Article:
This article The Aesthetic Goal Conundrum | Everyday Paleo really struck a chord with me.
When I first got into fitness as a driving force in my life, I was not unhappy with the way my body looked. I was overweight, but not terribly so (and in today’s Anglosphere standards, probably quite firmly in the average level), and I embraced attitudes towards beauty as an eye of the beholder type thing. I believed I looked good – if anything I’d been coming to terms with dressing myself better so even if shopping could still be problematic, on the whole – I liked how I looked.
What drove me to get into exercise was a desire to be fit – I wanted to be able to do anything I wanted. I tell people the turning point was watching some serial killer type movie and realising I would not be able to run 20mins to get away from a killer.
So I got into it – I could run 20min, then my goal became 1hr, which I can now also do pretty comfortably. By the time I was able to run 20mins, I’d dropped two dress sizes.
Throughout my career, the biggest changes in physical appearance have more often than not been achieved by those without aesthetic goals. Furthermore, clients who are the most driven by aesthetic goals alone, sometimes to the point of desperation, are usually those who struggle the most. It’s a frustrating paradox for both client and trainer alike. I have some tenuous theories, but no definitive solutions.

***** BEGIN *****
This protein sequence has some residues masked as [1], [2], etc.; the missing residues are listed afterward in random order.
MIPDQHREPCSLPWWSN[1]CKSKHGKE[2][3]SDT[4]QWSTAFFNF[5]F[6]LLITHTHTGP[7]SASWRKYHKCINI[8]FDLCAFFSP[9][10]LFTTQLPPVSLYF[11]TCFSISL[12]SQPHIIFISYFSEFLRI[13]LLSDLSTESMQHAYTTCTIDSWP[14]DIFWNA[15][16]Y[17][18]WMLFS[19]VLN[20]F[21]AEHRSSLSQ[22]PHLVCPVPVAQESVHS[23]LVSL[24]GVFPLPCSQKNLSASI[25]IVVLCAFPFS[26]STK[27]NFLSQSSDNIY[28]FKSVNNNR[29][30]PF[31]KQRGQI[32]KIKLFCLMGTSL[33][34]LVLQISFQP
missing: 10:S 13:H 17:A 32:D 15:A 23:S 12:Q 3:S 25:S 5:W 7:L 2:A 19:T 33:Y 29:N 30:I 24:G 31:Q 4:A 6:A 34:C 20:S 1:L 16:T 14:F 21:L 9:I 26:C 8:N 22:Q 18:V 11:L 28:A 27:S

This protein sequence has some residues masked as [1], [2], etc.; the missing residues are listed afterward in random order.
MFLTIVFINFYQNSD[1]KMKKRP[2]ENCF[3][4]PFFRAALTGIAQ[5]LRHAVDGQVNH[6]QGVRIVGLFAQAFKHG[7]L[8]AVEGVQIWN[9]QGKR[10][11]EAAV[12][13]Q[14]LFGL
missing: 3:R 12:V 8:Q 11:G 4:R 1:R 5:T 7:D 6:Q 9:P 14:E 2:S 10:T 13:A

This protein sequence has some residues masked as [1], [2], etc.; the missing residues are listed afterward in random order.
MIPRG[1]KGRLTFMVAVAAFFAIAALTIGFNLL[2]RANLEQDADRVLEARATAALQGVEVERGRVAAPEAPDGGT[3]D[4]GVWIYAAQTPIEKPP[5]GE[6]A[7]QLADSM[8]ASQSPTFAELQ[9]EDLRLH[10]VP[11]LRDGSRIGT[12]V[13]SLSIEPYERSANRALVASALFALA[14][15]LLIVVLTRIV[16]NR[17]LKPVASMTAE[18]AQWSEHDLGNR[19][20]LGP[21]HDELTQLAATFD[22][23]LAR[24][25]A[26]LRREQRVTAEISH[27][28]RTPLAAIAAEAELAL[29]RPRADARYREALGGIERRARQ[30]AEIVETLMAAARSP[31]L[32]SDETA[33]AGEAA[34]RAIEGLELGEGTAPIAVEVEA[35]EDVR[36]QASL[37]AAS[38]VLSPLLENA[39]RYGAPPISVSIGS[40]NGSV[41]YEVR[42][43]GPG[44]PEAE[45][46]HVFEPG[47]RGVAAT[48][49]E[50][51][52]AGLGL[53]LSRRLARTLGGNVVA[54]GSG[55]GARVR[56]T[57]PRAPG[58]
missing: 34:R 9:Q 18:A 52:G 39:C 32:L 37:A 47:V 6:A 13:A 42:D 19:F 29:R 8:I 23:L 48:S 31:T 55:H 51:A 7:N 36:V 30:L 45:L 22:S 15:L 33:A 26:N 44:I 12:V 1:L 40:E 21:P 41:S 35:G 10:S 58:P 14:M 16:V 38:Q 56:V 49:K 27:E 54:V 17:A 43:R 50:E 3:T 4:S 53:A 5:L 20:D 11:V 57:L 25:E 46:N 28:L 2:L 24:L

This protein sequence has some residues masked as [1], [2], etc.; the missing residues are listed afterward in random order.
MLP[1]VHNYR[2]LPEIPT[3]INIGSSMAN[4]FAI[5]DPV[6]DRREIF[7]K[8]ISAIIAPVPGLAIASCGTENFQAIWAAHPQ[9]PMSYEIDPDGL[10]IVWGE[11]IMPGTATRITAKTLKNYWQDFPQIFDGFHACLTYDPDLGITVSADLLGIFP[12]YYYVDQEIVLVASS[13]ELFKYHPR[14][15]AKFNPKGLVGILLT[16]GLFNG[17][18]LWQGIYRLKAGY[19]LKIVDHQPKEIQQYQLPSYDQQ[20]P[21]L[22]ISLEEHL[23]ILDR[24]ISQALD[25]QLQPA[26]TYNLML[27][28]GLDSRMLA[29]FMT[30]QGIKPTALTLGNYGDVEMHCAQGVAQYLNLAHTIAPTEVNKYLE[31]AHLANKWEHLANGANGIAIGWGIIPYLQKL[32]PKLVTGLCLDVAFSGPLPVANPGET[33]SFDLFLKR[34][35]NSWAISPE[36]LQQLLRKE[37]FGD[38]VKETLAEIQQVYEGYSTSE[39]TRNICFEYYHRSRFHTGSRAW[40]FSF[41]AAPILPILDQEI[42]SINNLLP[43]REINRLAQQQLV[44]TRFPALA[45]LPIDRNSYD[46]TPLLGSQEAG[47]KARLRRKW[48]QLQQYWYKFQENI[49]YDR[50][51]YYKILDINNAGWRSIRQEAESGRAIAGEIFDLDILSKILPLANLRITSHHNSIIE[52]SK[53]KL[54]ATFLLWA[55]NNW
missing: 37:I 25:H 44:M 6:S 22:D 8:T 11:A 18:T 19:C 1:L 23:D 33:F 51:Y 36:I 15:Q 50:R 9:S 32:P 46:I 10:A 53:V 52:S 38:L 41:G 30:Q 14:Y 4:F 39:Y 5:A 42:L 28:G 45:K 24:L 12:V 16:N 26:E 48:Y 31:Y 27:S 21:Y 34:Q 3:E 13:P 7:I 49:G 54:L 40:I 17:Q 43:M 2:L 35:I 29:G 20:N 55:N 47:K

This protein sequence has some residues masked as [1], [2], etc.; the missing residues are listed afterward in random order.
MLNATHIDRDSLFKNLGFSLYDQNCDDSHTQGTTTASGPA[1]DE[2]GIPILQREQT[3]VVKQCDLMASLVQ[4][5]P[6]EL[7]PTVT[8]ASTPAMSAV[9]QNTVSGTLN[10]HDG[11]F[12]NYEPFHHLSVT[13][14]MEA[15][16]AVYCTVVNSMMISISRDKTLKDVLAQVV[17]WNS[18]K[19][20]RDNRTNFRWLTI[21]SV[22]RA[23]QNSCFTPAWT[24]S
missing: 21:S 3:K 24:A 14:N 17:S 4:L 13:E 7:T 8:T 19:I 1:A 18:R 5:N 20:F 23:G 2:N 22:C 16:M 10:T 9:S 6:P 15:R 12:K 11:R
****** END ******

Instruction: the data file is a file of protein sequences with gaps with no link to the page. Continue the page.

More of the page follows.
If anything – I’m more critical of my body now. And I’m conscious that there’s areas I want to fix. If I could just put a bit more work in, stick to my diet plan a bit better I’d lose the body fat I don’t like and my body would be better. You know what – terrible motivation. I can’t do it.
body loathing probably goes hand in hand with low self esteem in most cases. Whether the relationship between how you look and how you value yourself is correlated or causal, the outcome is often difficulty with compliance.
I think there is a lot in this. When all I cared about was improving my fitness as an external goal, making the effort seemed worth it. Trying to lose body fat because I’m not good enough feels intrinsically different.
Fortunately I’m gearing up to work on a few more fitness goals. I don’t think I want to care too much more about hitting a certain scale/body fat % point anymore.